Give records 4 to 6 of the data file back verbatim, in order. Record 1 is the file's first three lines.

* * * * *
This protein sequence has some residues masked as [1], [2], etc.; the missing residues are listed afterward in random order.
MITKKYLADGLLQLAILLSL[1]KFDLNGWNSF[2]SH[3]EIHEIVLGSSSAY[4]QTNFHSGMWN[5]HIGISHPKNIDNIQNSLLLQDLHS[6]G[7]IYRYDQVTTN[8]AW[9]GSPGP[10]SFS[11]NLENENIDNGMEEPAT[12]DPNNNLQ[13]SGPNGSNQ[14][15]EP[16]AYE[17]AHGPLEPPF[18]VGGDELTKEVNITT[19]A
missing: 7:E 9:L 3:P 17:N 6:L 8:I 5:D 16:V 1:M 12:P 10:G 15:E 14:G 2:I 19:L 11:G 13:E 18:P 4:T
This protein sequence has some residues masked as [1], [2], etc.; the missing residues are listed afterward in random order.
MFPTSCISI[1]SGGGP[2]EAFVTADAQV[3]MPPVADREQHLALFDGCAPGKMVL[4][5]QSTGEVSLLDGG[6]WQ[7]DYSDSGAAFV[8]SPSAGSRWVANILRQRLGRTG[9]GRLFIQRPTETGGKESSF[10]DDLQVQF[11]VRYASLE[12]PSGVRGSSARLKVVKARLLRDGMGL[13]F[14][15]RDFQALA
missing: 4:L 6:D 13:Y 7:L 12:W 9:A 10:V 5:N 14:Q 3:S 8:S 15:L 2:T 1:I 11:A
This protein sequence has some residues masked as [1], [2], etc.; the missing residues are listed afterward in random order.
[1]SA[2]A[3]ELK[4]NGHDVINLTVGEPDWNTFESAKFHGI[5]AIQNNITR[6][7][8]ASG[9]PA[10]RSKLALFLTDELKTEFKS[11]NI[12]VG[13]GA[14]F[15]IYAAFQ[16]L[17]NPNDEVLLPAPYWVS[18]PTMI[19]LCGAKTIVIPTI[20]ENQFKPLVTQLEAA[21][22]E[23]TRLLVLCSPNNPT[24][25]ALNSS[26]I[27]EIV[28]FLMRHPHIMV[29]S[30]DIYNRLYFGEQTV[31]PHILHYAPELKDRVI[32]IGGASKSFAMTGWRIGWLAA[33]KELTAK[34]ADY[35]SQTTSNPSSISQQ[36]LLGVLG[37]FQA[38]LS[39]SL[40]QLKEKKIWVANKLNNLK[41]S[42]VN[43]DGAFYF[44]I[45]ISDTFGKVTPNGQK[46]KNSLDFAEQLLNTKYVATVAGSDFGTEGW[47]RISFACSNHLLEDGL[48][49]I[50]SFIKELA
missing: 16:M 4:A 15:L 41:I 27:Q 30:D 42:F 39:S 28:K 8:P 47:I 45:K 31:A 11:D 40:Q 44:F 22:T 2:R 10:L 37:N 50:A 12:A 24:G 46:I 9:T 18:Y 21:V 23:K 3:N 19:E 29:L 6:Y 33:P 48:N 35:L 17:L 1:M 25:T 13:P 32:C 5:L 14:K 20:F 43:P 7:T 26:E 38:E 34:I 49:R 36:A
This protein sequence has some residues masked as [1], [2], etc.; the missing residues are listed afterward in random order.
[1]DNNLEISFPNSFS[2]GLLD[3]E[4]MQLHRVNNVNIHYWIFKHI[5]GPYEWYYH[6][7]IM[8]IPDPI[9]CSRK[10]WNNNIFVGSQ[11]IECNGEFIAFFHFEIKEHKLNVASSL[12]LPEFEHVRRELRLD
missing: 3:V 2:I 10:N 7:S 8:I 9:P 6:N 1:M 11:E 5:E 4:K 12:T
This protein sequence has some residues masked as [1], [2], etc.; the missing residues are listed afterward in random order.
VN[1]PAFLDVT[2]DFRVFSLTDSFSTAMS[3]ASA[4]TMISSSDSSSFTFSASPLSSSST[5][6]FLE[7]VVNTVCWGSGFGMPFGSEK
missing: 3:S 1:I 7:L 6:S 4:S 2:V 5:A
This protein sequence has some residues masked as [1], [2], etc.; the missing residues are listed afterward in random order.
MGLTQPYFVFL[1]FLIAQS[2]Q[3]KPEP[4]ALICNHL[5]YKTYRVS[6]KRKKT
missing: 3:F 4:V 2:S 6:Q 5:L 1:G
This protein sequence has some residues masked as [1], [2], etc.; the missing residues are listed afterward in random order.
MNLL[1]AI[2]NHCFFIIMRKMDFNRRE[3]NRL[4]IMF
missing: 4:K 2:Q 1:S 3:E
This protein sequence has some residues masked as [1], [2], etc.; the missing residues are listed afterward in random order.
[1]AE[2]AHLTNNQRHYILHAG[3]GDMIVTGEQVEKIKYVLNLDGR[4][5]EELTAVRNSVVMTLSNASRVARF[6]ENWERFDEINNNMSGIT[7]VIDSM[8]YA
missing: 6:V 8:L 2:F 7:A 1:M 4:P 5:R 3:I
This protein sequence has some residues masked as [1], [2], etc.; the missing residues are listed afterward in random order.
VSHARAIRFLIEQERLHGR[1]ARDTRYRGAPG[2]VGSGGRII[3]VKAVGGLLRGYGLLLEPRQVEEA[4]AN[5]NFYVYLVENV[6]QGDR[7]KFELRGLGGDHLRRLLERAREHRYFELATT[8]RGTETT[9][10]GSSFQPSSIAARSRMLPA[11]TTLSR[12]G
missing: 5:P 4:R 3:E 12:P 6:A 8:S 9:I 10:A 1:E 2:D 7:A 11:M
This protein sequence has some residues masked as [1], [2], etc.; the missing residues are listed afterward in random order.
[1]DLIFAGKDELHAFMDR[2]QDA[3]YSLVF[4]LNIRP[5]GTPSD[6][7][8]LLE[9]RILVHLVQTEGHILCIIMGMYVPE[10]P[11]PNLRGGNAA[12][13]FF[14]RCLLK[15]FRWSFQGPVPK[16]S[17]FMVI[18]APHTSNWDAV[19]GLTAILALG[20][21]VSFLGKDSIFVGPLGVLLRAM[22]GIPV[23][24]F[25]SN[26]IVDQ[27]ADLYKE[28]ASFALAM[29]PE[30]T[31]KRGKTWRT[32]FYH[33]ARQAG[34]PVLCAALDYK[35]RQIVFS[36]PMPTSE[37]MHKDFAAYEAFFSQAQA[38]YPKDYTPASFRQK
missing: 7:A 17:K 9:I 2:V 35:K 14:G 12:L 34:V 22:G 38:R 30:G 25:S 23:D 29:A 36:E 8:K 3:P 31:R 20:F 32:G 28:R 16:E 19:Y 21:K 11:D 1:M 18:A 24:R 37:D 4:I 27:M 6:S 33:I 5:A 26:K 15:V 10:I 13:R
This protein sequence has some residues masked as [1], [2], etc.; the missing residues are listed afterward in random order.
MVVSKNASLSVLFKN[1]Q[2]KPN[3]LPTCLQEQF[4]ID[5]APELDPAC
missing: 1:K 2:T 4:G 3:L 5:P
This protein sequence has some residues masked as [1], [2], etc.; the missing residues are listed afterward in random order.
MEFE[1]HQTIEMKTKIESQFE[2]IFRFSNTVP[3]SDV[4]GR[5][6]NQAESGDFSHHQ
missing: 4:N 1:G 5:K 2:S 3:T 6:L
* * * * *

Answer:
This protein sequence has some residues masked as [1], [2], etc.; the missing residues are listed afterward in random order.
[1]DNNLEISFPNSFS[2]GLLD[3]E[4]MQLHRVNNVNIHYWIFKHI[5]GPYEWYYH[6][7]IM[8]IPDPI[9]CSRK[10]WNNNIFVGSQ[11]IECNGEFIAFFHFEIKEHKLNVASSL[12]LPEFEHVRRELRLD
missing: 3:V 2:I 10:N 7:S 8:I 9:P 6:N 1:M 11:E 5:E 4:K 12:T
This protein sequence has some residues masked as [1], [2], etc.; the missing residues are listed afterward in random order.
VN[1]PAFLDVT[2]DFRVFSLTDSFSTAMS[3]ASA[4]TMISSSDSSSFTFSASPLSSSST[5][6]FLE[7]VVNTVCWGSGFGMPFGSEK
missing: 3:S 1:I 7:L 6:S 4:S 2:V 5:A
This protein sequence has some residues masked as [1], [2], etc.; the missing residues are listed afterward in random order.
MGLTQPYFVFL[1]FLIAQS[2]Q[3]KPEP[4]ALICNHL[5]YKTYRVS[6]KRKKT
missing: 3:F 4:V 2:S 6:Q 5:L 1:G